Travaglini: FALSE. As an unabashed fan boy of Wanderlei Silva, I do not approve of you even mentioning the idea of him losing to Rampage. That being said, I would be lying if I said Rampage didn’t have an excellent chance of finally pulling out the win against my favorite fighter. The memory of the three losses before he maimed Keith Jardine in 36 seconds is still fresh in my mind. Combine those with the fact that a properly motivated Rampage Jackson is still one of the best fighters in the world can place doubt in even the most diehard fans. The fact is Wanderlei performed manual rhinoplasty on Rampage the first two times, and if Wanderlei comes in healthy there is every possibility he could do it again. Style matchups are style matchups and unless Rampage changes his entire MMA game in the next 10 weeks, he is still the underdog in this fight. Wanderlei Silva will win a third time. The question is will the crowd throw their hats in the octagon to celebrate the hat trick?

Huckaby: TRUE. I would like to start by saying my spellcheck does no recognize “rhinoplasty” so while it is a word I will dismiss it. I believe Rampage has gotten nothing but better since joining the UFC and Wanderlei Silva has never found a real home there. Fight formats, rules and cage/rings mean more than people give them credit for. Rampage is more at home using his wrestling and striking in a cage than in a ring. Wandy, like Shogun, is at a loss without the tools he used to have. I love Wandy as well but Shogun has the advantage here.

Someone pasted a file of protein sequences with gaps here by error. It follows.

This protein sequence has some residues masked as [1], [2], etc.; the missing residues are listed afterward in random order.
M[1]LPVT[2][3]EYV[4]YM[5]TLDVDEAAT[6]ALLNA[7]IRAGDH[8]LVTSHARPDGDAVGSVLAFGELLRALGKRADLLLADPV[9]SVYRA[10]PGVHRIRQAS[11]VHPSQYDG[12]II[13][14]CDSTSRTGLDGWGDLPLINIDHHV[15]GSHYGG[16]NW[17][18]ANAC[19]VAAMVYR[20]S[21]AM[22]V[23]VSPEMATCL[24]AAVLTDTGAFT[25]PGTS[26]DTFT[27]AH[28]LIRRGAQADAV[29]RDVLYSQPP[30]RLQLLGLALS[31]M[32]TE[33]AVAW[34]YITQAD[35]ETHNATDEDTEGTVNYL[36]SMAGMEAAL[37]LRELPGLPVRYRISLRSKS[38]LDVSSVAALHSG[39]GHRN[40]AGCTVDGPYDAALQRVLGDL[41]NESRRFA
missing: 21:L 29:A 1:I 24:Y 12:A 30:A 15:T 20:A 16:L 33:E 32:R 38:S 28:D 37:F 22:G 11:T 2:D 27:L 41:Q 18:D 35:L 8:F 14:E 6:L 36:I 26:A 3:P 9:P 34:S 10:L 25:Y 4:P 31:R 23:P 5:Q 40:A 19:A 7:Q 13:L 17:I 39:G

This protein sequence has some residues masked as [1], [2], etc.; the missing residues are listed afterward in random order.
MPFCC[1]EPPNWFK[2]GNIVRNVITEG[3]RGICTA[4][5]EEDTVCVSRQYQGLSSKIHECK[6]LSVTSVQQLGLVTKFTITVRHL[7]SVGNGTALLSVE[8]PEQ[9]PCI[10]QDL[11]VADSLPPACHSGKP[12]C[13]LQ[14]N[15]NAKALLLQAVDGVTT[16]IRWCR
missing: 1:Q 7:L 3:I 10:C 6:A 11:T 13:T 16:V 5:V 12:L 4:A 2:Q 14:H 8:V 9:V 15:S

That has been our Duel. Join us next week when two (or apparently three) more writers will fist fight for superiority.

  • Cathedron says:

    The incredibly over-hyped Vera will only beat Jardine if he’s extremely aggressive (which he usually isn’t). Keith hates to get bullied. If the fight stays a technical striking match, Jardine should have no problem suckering Vera into his unorthodox combos.

    I don’t care what style-vs-style crap people spew, Rampage is twice the fighter he was back when he faced Wandy. Not to mention, the cage favors his superior wrestling. Rampage has gotten smarter and won’t be suckered into Wandy’s crazy slugfest – and that’s the only way Silva can win.